Picture of a performer on stage to the right dancing with legs bent wide and arms pointing to left. The performer is wearing a long dark grey dress with shoulder length black hair and background is white with wooden stage.

Resilience in Isolation: Yinarr

Amelia Jean O’Leary | Gamilaroi

Yinarr means ‘Aboriginal Woman’ in Gamillaray Langauge. Amelia Jean O’Leary explores the internal vortex of identity, gender and cultures through an external exploration of physical movement which conveys a sense of inner feeling and thought. Amelia created Yinarr as part of Willin’s Fan the Flames during Deadly Fringe in 2019. She created a short film that was projected behind her as she danced. And as a life long journey of discovery, Amelia desires to continue the development of Yinarr as she keeps exploring dance and her identity.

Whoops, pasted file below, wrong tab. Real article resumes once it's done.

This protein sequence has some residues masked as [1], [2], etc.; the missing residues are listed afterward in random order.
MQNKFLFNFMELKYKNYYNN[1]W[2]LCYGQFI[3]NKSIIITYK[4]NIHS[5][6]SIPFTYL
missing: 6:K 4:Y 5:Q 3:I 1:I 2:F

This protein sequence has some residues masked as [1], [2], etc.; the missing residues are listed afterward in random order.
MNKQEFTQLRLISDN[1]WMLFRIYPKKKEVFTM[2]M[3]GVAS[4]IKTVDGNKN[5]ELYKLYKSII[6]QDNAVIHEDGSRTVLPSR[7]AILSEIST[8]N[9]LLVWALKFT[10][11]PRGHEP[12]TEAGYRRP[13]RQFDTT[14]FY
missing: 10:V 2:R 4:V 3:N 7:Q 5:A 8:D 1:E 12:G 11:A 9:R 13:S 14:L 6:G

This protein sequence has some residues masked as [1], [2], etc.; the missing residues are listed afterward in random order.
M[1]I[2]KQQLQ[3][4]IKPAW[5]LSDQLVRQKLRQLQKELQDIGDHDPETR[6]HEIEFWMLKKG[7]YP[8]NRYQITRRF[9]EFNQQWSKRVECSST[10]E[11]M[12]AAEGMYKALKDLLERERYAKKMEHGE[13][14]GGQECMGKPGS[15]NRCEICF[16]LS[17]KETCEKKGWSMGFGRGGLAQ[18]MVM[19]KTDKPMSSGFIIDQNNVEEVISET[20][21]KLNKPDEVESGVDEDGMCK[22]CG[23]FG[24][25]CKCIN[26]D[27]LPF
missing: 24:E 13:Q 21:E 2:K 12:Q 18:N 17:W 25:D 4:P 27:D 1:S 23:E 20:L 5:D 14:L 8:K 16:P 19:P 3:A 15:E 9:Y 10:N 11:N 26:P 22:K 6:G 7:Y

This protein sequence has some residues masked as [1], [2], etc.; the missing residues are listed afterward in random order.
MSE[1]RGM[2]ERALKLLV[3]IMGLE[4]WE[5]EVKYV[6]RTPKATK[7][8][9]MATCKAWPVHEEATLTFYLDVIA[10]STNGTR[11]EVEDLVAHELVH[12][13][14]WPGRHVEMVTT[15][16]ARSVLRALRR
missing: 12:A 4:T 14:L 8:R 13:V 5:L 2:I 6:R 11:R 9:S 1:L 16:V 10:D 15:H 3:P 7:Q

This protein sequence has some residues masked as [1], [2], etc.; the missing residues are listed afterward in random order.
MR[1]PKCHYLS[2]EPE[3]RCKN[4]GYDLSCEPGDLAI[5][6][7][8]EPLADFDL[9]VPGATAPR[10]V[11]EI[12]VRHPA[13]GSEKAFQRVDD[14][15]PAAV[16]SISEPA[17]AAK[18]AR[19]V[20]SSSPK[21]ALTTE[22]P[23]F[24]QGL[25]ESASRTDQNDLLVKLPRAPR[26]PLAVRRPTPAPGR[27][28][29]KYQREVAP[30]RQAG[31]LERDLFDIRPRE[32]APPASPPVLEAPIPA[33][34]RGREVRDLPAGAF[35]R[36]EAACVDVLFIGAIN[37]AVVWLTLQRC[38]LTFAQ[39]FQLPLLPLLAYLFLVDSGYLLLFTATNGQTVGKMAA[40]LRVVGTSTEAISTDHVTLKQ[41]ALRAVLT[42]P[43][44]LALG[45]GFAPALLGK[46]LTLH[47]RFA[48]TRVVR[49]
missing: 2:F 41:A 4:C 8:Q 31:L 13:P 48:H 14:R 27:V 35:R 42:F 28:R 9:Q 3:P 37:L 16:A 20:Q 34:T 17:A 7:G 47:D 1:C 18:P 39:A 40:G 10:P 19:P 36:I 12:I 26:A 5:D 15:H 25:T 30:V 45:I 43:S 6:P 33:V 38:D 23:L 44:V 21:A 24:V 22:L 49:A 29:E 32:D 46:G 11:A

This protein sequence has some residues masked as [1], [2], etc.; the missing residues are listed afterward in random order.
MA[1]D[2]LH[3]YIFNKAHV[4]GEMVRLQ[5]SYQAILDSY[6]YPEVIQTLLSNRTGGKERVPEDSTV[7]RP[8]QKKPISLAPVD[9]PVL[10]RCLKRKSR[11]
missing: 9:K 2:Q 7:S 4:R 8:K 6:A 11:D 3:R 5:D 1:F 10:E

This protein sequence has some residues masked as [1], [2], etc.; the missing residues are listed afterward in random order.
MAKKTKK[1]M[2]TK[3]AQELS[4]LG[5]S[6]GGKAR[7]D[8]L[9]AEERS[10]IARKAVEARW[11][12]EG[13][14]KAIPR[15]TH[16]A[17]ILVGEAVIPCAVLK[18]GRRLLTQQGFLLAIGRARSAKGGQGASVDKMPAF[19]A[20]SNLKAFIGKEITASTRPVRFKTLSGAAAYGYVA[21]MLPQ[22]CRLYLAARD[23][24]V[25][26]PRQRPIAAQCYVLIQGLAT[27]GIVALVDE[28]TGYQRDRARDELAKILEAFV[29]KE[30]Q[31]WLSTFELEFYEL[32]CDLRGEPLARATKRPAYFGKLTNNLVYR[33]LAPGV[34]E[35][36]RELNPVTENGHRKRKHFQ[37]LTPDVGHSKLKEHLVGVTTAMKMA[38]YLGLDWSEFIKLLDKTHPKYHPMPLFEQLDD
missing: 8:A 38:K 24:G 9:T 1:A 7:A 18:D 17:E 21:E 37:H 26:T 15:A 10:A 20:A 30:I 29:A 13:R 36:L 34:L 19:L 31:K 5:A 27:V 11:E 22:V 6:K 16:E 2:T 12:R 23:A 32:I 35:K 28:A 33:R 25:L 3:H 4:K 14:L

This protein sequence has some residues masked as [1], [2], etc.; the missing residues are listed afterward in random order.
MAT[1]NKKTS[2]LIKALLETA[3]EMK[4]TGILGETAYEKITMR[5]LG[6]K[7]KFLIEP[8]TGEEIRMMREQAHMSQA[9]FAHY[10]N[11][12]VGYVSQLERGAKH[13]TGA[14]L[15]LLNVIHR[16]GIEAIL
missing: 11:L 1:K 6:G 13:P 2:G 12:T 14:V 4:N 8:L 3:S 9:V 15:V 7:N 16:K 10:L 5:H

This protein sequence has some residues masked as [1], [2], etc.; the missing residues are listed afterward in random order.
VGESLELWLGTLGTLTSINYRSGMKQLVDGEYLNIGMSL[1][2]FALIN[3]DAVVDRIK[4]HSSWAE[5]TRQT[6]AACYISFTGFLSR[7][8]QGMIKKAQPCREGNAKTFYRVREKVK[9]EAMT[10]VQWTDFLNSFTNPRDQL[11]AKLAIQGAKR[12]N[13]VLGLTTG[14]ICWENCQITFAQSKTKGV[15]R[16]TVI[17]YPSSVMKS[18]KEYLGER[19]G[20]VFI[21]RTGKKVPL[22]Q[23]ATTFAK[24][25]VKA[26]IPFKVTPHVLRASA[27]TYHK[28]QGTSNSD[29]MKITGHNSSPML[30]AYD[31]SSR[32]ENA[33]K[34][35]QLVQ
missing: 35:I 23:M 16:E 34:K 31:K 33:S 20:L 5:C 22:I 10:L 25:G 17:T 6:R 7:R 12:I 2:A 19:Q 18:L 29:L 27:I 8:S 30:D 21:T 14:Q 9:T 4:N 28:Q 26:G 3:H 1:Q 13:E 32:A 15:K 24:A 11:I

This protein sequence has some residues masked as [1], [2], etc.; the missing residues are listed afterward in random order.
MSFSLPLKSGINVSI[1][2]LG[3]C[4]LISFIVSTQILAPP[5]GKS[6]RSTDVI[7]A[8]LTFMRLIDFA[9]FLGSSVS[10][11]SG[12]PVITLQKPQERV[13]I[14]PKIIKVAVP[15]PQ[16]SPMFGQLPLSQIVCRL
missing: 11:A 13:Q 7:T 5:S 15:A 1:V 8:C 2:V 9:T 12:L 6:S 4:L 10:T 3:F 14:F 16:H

‘What is my purpose? What does it mean to be a woman? What does it mean to dance? Whilst in my journey I discovered that what I am doing right now is enough. That being able to share, create, learn my art form is very powerful.’ – Amelia Jean O’Leary.

Amelia Jean O’Leary is a Gamilaroi woman from Barraba New South Wales and has lived in Melbourne for ten years. Amelia took part in the Melbourne Theatre Company’s Indigenous Scholarship Program in 2017 and is now a mentor in the program. She began her first year at the Victorian College of the Arts in 2019 studying a Bachelor of Fine Arts Dance. Amelia has performed in Tanderrum in 2019 and created her own works Yinarr and Crunchy in the same year, which has further developed her interest in dance for films and movement exploration.

This work is part of YIRRAMBOI’s Resilience in Isolation program which supports our First Nations creatives to continue their creative practices and development during the isolation.